These stocks aren't especially cheap, but to investors looking for earnings growth and earnings momentum, these are the stocks to own. You'd also want to add a few lower-price stocks that come with less risk but are well-managed and have a history of finding a way to take advantage of an improved retail climate.
My growth-momentum picks, no surprise, start with Coach. Here's what I like most about the quarterly earnings the company reported Oct. 26. Yes, the 19% revenue growth for the quarter was great, and the international story is just cooking along with eight new stores in China (total now 49) in the quarter.
But what was best was the way the company trounced Wall Street projections in the supposedly slow-growth U.S. market. Analysts were expecting 5% same-store-sales growth in North America for the quarter. That's not exactly a low hurdle in this economy. But the company delivered 8.5% same-store-sales growth. Shares aren't cheap at a price to earnings ratio of 19.8 times trailing 12-month earnings, but at a projected earnings growth of 21% in the fiscal year that ends in June 2011, they're not expensive either, especially not for a momentum stock.
You may not think of my second pick as a retailer, but one of Apple (AAPL, news) strengths as a technology company is that it thinks of itself that way. Apple stores are designed to create buzz. Its products share with fashion retailers an understanding of the need to generate not just excitement but also an image of cool. Just contrast the iPad to any of the competing products. Apple sold a mind-bending 14.1 million iPhones during the recently completed quarter. And that's while dragging the weight of the AT & T wireless network behind it like a ball and chain. If money were no object, what piece of electronics would you give as a gift (or want to receive) at the holidays? And what would you buy even if you had to scrimp and do without to find the money? The pullback in Apple shares since Oct. 18 is just 5% (from $318 a share to $301 on Oct. 29), but it does give investors a good entry point. And if you can get past the $300-plus share price to look at the numbers, you'll see that Apple shares aren't especially expensive at a price-to-earnings ratio of 20 on trailing 12-month earnings and 14 on forward earnings projections.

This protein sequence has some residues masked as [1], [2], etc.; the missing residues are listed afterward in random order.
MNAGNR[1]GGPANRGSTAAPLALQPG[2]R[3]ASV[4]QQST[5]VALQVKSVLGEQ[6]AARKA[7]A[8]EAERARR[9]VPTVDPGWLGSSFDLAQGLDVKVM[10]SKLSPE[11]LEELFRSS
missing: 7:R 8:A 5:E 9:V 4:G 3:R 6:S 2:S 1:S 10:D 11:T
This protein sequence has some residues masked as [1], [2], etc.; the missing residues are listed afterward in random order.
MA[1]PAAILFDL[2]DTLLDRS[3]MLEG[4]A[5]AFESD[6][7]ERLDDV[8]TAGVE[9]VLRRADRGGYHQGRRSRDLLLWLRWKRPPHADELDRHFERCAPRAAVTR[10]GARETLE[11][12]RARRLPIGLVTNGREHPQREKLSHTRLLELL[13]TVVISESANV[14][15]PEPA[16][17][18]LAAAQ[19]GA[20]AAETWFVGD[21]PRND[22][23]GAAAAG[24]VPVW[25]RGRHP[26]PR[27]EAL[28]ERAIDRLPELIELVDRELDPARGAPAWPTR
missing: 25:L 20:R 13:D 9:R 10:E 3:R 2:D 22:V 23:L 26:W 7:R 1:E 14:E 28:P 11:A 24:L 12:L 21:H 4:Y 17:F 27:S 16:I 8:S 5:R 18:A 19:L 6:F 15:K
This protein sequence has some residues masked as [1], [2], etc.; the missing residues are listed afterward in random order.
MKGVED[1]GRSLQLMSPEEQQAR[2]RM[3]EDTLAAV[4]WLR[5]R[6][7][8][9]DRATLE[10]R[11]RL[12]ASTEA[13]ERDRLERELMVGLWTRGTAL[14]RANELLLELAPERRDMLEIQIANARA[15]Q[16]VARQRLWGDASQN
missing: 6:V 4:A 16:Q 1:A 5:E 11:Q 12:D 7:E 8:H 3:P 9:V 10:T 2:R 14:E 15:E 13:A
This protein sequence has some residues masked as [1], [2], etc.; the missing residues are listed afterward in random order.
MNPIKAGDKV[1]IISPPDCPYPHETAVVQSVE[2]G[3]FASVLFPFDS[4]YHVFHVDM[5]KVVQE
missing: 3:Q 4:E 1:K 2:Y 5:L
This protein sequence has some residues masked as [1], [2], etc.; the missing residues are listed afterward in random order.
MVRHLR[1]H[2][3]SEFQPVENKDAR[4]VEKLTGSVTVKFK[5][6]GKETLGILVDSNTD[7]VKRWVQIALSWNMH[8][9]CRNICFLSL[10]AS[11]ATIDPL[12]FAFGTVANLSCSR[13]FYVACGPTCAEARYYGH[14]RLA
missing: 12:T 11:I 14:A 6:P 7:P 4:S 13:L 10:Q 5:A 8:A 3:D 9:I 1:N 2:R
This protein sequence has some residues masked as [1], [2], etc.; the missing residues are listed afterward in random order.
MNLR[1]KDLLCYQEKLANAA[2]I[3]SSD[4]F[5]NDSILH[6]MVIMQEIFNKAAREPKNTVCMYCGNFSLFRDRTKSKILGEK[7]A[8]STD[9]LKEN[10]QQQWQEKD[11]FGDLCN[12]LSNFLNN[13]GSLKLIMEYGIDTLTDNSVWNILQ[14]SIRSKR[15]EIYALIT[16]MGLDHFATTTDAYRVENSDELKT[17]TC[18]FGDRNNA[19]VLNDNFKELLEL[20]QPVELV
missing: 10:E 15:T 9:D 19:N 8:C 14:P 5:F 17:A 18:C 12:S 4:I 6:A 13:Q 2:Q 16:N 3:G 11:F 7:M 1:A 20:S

My first retail value stock is actually another play on Apple. Retailer Best Buy (BBY, news) is, to me, stunningly cheap at a trailing 12-month price-to-earnings ratio of 13 and a forward P/E ratio of 11. In recent years, electronics have become "the" gift for the holiday season. (I think it's got something to do with falling prices and increasing capabilities, but I'm not sure how closely they're related.) Analysts are projecting just 12.7% earnings growth in the quarter that ends in February 2011. That seems low.
My second retail value stock is clearly a value stock: Family Dollar Stores (FDO, news). Operating in the intensely competitive discount retail segment at a time when its customer base was feeling the brunt of the slow recovery, Family Dollar managed to grow same-store sales 4.8% in fiscal 2010, with a 5% to 7% increase projected for fiscal 2011 and to improve its market position by shifting its merchandise mix and moving into urban neighborhoods. The stock trades at about 18 times trailing 12-month earnings per share and just about 13 times forward projected earnings. Wall Street analysts are looking for 23.6% earnings growth in the quarter that ends in February 2011.
My last pick is Saks (SKS, news). I'd call this an extreme value play. The department store company didn't come through the recession in good shape -- it lost 42 cents per share in the fiscal year that ended in January 2010 -- and it's not exactly going gangbusters now. Earnings for fiscal 2011 are projected at 5 cents a share.
But Saks seems to be in play. Diego Della Valle, the founder of Tod's, disclosed Oct. 2 that he had increased his holdings to 19% of Saks. Mexican billionaire Carlos Slim owns 16%.
There are persistent rumors that private-equity investment companies from the United States and the United Kingdom are circling. It's not too far-fetched to imagine an offer for more than the current stock price of about $11.
It's the season for visions of sugarplums, after all.
At the time of publication, Jim Jubak's personal portfolio did not include shares of any company mentioned in this column. The mutual fund he manages, Jubak Global Equity Fund (JUBAX), may or may not own positions in stocks mentioned in this column. For a full list of the stocks in the fund as of the end of the most recent quarter, see the fund's portfolio here.
Jim Jubak's column has run on MSN Money since 1997. He is the author of the book "The Jubak Picks," based on his market-beating Jubak's Picks portfolio; the writer of the Jubak's Picks blog; and the senior markets editor at MoneyShow.com. Get a free 60-day trial subscription to JAM, his premium investment letter, by using this code: MSN60 when you register at the Jubak Asset Management website.
Click here to find Jubak's most recent articles, blog posts and stock picks.